About those potential undesirables. About 3 years ago I spotted a good-sized centipede - the kind you sometimes see in the garden. They are predators and could potentially eat my poor wormies! Luckily they never really multiplied and I only see one a couple times a year at most. It could just be the same one. The worms in the tent are still thriving in any case. The other thing I noticed were hundreds of millipedes, the little ones that you often see curled up in garden soil near or in the root zone of plants. They're still there but don't seem to ever affect the plants I grow in it. Perhaps there is so much dead organic material and detritus around that they leave my plant's roots alone. Anyway, I'm stuck with them.

I avoid isopods like pill bugs and such because they love to wander around after lights-out and may not stay where they belong.
 
Watching these ghost pepper pods ripen is worse than watching paint dry. I'm almost getting a little impatient. Here is the same pepper now that it's been ripening for more than a week after the last photo (taken minutes ago):

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A couple of these look more ripe, but it could be the lighting because in real life they still look a dark shade of orange to me:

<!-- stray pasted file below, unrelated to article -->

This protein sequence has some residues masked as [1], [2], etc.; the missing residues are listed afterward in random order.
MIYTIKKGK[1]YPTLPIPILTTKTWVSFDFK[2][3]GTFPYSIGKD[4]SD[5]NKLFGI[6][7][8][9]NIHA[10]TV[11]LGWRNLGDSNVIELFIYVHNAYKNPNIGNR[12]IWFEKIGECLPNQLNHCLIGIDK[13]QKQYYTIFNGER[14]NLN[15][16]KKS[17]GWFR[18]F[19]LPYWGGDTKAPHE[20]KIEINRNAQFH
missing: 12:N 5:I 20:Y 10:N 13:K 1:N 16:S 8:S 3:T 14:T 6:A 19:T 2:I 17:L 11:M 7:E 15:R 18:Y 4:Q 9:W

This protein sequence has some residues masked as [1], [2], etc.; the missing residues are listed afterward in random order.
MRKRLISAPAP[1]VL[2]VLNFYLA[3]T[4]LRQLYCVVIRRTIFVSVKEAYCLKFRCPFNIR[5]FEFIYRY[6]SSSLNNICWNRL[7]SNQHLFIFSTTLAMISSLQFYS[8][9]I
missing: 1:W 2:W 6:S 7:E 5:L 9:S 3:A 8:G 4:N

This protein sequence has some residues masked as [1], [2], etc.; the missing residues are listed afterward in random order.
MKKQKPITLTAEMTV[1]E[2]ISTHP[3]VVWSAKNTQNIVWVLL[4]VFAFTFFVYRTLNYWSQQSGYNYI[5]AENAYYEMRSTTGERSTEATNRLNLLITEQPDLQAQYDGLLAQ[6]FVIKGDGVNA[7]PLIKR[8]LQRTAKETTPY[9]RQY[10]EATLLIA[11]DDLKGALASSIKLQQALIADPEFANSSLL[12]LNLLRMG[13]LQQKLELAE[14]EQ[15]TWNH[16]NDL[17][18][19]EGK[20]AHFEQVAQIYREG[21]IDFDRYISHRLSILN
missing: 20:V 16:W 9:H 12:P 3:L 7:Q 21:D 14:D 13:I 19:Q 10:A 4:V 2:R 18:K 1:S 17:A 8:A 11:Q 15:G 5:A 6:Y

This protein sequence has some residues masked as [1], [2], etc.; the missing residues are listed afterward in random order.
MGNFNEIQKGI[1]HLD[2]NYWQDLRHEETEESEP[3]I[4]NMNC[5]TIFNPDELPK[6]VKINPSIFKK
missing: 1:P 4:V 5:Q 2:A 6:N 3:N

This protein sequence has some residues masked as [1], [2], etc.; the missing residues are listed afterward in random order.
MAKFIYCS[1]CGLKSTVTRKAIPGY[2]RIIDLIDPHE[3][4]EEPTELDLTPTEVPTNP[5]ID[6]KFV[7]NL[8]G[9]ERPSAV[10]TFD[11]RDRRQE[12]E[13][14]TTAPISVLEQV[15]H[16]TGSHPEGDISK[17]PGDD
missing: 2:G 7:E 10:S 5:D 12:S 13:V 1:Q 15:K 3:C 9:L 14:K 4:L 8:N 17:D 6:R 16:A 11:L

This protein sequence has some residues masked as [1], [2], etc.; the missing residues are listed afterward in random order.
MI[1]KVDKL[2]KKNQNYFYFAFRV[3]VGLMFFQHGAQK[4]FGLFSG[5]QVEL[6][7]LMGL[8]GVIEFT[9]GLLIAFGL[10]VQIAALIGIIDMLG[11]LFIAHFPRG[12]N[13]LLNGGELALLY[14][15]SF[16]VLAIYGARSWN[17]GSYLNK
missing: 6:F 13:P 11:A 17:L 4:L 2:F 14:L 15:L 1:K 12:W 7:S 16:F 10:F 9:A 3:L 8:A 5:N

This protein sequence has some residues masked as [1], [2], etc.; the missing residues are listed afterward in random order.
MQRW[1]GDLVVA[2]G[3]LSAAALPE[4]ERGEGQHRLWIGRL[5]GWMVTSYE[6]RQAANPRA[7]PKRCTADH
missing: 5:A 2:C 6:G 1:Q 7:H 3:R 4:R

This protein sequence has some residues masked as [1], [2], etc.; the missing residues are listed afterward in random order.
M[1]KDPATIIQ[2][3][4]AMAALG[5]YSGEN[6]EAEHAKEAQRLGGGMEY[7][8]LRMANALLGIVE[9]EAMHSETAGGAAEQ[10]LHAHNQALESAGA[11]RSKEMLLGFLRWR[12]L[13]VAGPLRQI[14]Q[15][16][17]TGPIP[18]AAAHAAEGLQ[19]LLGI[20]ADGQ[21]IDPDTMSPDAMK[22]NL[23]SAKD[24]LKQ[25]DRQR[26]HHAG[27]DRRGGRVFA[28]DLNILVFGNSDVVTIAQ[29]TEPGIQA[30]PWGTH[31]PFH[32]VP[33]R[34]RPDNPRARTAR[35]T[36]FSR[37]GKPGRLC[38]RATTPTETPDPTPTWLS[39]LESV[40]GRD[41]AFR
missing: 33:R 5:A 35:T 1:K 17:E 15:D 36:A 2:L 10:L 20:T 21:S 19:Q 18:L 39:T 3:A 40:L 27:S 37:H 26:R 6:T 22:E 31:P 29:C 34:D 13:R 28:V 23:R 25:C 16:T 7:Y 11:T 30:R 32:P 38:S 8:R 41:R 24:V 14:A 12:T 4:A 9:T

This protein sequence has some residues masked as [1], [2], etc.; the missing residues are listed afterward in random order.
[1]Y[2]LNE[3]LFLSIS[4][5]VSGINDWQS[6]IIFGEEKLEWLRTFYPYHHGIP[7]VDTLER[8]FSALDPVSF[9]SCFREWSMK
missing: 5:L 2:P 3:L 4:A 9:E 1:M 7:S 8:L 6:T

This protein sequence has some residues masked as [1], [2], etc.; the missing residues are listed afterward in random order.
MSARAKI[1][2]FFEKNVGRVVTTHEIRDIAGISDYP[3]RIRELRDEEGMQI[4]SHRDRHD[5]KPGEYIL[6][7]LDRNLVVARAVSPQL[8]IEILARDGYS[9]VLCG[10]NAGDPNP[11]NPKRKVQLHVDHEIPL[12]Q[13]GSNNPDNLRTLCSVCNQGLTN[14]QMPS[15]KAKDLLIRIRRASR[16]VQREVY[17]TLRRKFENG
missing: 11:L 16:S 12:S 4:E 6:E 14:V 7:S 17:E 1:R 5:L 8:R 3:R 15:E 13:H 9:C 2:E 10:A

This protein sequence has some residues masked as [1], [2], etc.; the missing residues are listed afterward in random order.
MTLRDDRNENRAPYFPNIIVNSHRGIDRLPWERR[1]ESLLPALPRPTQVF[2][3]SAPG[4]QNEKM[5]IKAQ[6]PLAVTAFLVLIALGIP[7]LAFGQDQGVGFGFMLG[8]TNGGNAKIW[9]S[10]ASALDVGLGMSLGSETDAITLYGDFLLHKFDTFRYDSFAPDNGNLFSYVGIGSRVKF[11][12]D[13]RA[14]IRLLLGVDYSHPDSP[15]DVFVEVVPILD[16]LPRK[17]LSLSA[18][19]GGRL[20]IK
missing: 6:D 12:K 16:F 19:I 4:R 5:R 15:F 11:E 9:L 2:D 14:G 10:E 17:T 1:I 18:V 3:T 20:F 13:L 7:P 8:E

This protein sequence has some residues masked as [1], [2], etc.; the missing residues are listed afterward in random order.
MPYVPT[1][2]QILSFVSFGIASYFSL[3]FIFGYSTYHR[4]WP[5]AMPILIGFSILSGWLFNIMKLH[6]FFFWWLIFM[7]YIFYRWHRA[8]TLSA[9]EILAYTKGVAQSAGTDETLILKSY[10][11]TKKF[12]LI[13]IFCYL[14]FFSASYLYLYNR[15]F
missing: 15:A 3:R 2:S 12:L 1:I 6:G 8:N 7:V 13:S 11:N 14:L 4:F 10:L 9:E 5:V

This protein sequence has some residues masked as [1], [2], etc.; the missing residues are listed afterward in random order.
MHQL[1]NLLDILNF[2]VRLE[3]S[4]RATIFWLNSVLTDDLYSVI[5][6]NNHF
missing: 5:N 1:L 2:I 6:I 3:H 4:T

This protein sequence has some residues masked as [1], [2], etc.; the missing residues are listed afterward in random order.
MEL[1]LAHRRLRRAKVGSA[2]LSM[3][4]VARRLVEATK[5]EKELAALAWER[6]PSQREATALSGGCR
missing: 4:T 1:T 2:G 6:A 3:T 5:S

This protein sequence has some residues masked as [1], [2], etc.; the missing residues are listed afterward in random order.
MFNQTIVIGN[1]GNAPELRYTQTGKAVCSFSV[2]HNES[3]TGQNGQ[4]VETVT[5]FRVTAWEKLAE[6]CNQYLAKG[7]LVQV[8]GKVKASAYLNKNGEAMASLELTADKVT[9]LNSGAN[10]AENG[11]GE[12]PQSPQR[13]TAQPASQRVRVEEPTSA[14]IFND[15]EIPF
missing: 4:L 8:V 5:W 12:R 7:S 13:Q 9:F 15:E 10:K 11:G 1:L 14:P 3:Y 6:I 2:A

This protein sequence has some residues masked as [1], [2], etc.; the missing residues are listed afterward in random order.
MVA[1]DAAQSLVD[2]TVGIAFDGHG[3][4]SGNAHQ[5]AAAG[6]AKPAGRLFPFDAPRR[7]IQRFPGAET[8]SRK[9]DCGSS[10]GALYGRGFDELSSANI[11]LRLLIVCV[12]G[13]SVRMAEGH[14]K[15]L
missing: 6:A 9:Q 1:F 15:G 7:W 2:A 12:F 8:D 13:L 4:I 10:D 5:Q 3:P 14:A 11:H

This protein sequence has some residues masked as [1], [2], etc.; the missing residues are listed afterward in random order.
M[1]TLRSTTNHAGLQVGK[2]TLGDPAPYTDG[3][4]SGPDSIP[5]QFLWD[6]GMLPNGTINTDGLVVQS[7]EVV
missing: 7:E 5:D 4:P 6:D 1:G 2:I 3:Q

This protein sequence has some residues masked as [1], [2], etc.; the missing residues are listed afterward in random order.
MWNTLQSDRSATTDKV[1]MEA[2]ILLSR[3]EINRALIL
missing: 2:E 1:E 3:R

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Have to be careful with "ripe" colors... I have often picked peppers that look ripe under sunlight but are still greenish when taken inside...
 
Hot sauce making day! I decided I had enough peppers with today's record harvest, along with a couple freezer bags full I've been gradually saving from this grow:

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Destemmed and chopped up the total weight was 2,516 grams. I added some black garlic I made, along with regular garlic, one large onion, some pineapple, and an apple which brought the weight up to 2,880 grams. I decided to go with 2.5% kosher salt (63 grams). I'll let it go for a month or two. Here she is:

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One of the ghost peppers was extra gnarly, so I decided to snap a few phone pics of it. It was kinda sad cutting it up for hot sauce :(
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My gnarliest habaneros: